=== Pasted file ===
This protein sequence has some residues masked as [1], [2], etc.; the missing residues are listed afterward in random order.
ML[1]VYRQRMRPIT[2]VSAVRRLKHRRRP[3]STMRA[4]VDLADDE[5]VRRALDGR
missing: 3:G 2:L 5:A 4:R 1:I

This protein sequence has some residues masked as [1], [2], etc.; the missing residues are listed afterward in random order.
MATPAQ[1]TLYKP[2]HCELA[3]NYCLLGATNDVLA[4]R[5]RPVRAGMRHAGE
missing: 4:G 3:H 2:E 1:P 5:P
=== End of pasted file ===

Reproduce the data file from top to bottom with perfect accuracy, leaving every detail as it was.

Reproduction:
This protein sequence has some residues masked as [1], [2], etc.; the missing residues are listed afterward in random order.
ML[1]VYRQRMRPIT[2]VSAVRRLKHRRRP[3]STMRA[4]VDLADDE[5]VRRALDGR
missing: 3:G 2:L 5:A 4:R 1:I

This protein sequence has some residues masked as [1], [2], etc.; the missing residues are listed afterward in random order.
MATPAQ[1]TLYKP[2]HCELA[3]NYCLLGATNDVLA[4]R[5]RPVRAGMRHAGE
missing: 4:G 3:H 2:E 1:P 5:P